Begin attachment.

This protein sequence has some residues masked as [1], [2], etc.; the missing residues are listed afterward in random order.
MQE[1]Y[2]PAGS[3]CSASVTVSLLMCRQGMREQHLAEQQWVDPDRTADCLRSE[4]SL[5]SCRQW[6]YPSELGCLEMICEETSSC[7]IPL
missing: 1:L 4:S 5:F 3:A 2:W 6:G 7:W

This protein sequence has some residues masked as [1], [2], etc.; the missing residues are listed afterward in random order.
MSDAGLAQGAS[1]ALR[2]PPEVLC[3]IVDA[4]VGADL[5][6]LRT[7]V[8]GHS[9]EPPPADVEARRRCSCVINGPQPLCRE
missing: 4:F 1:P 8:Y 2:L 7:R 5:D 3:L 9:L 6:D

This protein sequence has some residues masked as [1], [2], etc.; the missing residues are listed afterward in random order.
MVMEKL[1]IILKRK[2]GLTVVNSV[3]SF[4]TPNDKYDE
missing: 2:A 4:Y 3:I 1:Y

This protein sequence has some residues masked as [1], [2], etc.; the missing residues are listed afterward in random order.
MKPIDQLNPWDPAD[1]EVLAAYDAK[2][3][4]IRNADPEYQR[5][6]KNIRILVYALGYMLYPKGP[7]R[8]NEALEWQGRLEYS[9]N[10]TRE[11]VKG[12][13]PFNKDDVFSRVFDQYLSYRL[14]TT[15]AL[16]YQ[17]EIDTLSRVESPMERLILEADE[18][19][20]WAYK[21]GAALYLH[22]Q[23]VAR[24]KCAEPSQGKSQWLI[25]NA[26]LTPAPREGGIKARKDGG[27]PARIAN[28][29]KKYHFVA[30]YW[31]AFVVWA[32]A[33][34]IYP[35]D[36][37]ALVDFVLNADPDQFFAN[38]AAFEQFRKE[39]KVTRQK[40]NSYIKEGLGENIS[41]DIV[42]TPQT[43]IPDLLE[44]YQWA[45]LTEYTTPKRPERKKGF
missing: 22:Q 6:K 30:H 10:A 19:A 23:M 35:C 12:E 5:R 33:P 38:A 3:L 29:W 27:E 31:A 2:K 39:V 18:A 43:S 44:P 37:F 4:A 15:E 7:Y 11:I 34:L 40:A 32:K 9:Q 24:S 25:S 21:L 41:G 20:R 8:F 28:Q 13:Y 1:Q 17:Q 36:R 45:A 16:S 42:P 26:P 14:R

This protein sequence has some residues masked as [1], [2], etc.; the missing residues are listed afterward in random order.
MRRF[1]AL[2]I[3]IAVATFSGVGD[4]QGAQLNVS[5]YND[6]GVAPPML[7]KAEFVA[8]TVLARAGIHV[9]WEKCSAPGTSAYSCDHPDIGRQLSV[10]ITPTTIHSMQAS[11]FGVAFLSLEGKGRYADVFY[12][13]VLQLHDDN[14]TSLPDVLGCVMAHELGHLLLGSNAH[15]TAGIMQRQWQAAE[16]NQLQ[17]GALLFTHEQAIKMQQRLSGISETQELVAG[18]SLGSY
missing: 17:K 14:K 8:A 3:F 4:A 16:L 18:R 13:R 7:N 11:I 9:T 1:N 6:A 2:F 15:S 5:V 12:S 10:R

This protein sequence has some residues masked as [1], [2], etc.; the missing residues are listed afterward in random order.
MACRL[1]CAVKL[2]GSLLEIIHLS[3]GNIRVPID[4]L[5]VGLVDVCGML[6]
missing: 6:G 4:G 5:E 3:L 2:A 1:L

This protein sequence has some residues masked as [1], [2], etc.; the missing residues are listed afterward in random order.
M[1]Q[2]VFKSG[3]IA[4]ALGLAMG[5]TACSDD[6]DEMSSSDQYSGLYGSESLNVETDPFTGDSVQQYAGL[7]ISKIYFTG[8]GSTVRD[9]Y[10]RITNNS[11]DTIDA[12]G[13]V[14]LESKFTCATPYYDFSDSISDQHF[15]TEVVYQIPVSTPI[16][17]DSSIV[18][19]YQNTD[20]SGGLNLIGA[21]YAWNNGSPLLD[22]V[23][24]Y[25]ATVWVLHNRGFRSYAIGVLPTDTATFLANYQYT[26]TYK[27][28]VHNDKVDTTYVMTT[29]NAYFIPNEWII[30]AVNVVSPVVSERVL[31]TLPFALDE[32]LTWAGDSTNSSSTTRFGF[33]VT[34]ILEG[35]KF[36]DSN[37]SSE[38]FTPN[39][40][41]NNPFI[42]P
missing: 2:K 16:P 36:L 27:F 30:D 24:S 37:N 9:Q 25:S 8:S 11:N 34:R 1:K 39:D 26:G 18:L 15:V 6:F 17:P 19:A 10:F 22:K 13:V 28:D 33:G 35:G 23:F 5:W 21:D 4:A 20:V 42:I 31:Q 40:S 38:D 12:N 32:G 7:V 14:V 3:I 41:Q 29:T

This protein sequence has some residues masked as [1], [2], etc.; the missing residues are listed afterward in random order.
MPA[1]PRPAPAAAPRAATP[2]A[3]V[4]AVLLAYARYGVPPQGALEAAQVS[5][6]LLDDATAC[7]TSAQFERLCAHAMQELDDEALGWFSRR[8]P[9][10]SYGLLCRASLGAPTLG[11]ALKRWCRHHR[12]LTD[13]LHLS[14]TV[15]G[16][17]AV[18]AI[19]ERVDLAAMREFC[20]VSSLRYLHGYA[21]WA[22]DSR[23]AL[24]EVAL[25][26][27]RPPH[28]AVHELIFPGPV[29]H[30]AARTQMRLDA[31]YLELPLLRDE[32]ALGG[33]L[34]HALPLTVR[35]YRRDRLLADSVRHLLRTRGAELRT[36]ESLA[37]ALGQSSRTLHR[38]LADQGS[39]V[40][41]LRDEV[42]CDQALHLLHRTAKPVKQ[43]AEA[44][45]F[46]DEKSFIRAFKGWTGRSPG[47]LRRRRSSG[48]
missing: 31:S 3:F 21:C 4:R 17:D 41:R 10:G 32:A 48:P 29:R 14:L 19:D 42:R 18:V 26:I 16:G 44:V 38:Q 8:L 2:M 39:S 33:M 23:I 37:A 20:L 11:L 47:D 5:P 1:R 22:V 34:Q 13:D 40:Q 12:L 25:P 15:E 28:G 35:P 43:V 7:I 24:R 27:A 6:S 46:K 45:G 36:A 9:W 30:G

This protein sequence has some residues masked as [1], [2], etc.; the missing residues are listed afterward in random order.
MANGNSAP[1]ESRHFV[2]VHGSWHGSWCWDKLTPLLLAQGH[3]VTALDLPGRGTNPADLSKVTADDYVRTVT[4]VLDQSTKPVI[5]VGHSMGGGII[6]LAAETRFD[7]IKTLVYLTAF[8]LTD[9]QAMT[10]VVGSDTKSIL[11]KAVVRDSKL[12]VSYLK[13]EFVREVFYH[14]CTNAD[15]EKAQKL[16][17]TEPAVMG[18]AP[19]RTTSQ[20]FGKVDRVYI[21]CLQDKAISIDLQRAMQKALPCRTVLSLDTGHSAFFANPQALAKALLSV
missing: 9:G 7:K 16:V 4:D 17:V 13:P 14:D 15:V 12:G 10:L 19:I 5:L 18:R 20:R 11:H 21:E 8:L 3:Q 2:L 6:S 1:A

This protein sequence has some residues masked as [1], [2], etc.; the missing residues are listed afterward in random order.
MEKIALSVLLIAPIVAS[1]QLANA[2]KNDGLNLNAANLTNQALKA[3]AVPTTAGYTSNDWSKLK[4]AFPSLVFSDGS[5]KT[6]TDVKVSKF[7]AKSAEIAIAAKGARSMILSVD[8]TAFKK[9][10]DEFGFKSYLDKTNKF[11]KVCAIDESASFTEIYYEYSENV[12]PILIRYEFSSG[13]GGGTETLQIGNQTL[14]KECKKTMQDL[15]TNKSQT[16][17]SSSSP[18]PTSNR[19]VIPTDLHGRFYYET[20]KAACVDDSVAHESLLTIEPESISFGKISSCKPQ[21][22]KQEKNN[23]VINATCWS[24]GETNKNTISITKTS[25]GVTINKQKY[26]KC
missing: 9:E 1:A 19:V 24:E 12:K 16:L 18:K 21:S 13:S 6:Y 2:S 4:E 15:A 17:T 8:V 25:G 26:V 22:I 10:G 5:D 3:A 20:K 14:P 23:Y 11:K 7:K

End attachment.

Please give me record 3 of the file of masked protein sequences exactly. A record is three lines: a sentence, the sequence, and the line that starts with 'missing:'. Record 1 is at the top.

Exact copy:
This protein sequence has some residues masked as [1], [2], etc.; the missing residues are listed afterward in random order.
MVMEKL[1]IILKRK[2]GLTVVNSV[3]SF[4]TPNDKYDE
missing: 2:A 4:Y 3:I 1:Y